The Parson's Tale

The Parson's Tale

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Pages: 152
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The Parson's Tale is the final chapter of Geoffrey Chaucer's Canterbury Tales. Because of its profound Catholic content, this tale has been selectively excluded from most modern versions of Canterbury Tales. In it a humble parson, or priest, educates us on the topic of sin: its identification, repentance, and atonement. A primary emphasis is given to the seven deadly sins. Upon delving into this section, a person may subtly undergo an examination of conscience pertaining to each sin that is being discussed. This book is a guide for spiritual perfection. Foreword by Charles A. Coulombe.

Transcript of Video

(Slightly abridged and paraphrased for brevity and clarity)

Vincent: I read this book about ten years ago. The main takeaway I had from it was how strict the parson, or priest, had toward Catholicism. It was so rigorous compared to the modern approach. I remember one of the things he said was it was sinful if your wore clothing that was too fancy, because there’s too much vain labor, wasteful labor, in the creation of the clothing. So I have multiple questions. The first is: did medieval priests really talk like this?

Charles: Well some of them did. One of the things you have to bear in mind: the reason why The Parson’s Tale was published is because it is almost never translated into modern English. Usually when you pickup a modern English copy of The Canterbury Tales, it’s given a summary, and the summary doesn’t really say what it’s about. The truth is that, the three classes, the nobleman, clergy, and commoners, of medieval society, are all skewered in The Canterbury Tales. And one of the ways he skewers them is by having a virtuous representative of each. For the nobility, most of those who are represented are just silly, but not the knight, who was “a very parfit gentil knight.” For the commoners, the same is the case. They’re all out to lunch, except the franklin, who is the brother of the one clergyman who’s not out to lunch, the parson.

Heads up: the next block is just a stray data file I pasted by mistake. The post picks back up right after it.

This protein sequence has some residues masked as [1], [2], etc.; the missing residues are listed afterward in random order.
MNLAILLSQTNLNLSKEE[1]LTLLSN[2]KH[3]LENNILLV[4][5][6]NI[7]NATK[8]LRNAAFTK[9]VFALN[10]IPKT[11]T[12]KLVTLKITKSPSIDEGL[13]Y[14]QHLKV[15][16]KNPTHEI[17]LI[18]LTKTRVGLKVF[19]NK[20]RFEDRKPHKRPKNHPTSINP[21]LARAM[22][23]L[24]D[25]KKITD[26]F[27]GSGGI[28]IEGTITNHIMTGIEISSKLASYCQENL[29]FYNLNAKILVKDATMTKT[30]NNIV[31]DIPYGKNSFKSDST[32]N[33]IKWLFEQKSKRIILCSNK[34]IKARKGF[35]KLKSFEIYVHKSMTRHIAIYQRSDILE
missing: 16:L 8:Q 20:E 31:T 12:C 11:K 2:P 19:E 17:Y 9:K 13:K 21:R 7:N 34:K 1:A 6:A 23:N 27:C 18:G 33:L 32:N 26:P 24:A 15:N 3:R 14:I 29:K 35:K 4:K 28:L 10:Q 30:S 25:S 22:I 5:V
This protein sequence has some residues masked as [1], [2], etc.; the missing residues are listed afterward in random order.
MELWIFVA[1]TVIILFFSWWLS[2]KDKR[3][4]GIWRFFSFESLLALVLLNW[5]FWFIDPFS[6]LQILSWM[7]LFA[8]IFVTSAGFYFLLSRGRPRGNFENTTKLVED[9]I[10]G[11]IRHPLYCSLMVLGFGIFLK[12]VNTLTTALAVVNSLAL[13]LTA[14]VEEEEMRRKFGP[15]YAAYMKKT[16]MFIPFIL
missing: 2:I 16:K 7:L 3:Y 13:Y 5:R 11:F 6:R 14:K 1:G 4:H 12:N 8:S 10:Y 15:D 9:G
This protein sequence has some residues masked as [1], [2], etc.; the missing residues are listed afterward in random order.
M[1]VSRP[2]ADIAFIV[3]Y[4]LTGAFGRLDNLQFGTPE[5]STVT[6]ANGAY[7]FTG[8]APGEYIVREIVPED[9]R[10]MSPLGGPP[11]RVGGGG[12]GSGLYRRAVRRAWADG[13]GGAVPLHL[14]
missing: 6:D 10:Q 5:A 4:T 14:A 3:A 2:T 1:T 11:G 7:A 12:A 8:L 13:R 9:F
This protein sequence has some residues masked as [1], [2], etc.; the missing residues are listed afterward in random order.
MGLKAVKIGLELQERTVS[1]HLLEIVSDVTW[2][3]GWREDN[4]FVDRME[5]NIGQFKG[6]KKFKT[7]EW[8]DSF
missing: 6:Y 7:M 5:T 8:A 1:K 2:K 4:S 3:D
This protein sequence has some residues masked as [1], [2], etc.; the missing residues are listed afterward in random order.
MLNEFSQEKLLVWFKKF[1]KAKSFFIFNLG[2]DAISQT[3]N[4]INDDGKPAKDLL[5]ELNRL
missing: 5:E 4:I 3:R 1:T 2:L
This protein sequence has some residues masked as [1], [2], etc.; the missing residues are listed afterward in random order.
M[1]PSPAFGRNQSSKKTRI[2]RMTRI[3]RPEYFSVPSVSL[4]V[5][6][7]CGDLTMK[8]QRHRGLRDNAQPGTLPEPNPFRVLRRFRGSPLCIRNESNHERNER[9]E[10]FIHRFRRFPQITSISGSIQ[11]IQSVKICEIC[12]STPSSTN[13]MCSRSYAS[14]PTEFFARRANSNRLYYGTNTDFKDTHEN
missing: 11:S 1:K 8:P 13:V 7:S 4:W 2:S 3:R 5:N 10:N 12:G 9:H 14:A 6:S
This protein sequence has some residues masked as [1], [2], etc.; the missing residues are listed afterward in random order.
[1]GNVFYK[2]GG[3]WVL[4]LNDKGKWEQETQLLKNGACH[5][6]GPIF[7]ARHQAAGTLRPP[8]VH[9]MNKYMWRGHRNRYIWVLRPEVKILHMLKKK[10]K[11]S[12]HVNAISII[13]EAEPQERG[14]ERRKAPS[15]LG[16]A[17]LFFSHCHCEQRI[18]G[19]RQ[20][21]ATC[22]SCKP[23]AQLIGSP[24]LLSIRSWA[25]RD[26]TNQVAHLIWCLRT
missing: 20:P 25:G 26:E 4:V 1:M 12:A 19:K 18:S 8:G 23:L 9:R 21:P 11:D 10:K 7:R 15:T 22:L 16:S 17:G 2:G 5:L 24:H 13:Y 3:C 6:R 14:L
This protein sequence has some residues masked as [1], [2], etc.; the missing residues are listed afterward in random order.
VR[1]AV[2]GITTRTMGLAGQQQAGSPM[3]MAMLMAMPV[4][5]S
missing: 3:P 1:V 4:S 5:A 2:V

Medieval society made up of Catholics, nevertheless had its own share of horrors and sins. Chaucer makes fun of them, which is a more effective way of condemning them rather than just saying they’re bad. But the parson brings it all together and makes sense out of it all. They fashions of that time, some of them were very strange. Men’s hose were very tight in the rear. And the rear was very often colored with garish colors.

Vincent: Yeah we were talking about this, Chaucer said something about a baboon…

Charles: Yeah he said it makes it looks like a baboon’s rear, and he says “why would you want to attract attention to that part of your body from where foul smells come forth?” We don’t dress that way, but we have our own fashions that are equivalently as strange. Why do we tattoo ourselves? Why do we run around with bare midriffs, especially if we’re fat? A lot of the specifics of The Parson’s Tale are specific to medieval society. But the general principles carry on throughout. And one of them is you need to expect more from the clergy than the laity. He summarizes this by saying “if gold should rust, what can poor iron do?” That’s referring to the clergy and the laity. And all of that is timeless.